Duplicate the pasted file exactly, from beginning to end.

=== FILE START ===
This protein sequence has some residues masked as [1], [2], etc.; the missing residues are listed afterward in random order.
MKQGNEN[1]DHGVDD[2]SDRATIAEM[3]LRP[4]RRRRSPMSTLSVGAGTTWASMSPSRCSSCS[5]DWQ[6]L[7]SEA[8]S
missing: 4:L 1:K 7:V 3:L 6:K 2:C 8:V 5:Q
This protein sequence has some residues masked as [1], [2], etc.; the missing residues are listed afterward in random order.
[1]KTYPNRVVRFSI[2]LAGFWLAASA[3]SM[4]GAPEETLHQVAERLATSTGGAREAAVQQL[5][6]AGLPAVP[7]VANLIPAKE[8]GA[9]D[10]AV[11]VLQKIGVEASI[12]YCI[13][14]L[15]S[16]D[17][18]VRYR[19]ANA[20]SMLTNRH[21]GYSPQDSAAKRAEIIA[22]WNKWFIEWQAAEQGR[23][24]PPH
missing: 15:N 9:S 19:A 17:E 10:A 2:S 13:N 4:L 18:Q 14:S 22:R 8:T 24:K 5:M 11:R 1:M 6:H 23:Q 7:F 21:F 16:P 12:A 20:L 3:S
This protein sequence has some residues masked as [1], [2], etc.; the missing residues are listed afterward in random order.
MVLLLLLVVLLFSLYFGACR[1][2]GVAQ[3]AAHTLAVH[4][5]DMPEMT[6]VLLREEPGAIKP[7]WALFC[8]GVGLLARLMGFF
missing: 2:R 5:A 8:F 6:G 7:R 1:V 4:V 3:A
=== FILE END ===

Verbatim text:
This protein sequence has some residues masked as [1], [2], etc.; the missing residues are listed afterward in random order.
MKQGNEN[1]DHGVDD[2]SDRATIAEM[3]LRP[4]RRRRSPMSTLSVGAGTTWASMSPSRCSSCS[5]DWQ[6]L[7]SEA[8]S
missing: 4:L 1:K 7:V 3:L 6:K 2:C 8:V 5:Q
This protein sequence has some residues masked as [1], [2], etc.; the missing residues are listed afterward in random order.
[1]KTYPNRVVRFSI[2]LAGFWLAASA[3]SM[4]GAPEETLHQVAERLATSTGGAREAAVQQL[5][6]AGLPAVP[7]VANLIPAKE[8]GA[9]D[10]AV[11]VLQKIGVEASI[12]YCI[13][14]L[15]S[16]D[17][18]VRYR[19]ANA[20]SMLTNRH[21]GYSPQDSAAKRAEIIA[22]WNKWFIEWQAAEQGR[23][24]PPH
missing: 15:N 9:S 19:A 17:E 10:A 2:S 13:N 4:L 18:Q 14:S 22:R 8:T 24:K 5:M 11:R 1:M 6:H 23:Q 7:F 21:F 16:P 12:A 20:L 3:S
This protein sequence has some residues masked as [1], [2], etc.; the missing residues are listed afterward in random order.
MVLLLLLVVLLFSLYFGACR[1][2]GVAQ[3]AAHTLAVH[4][5]DMPEMT[6]VLLREEPGAIKP[7]WALFC[8]GVGLLARLMGFF
missing: 2:R 5:A 8:F 6:G 7:R 1:V 4:V 3:A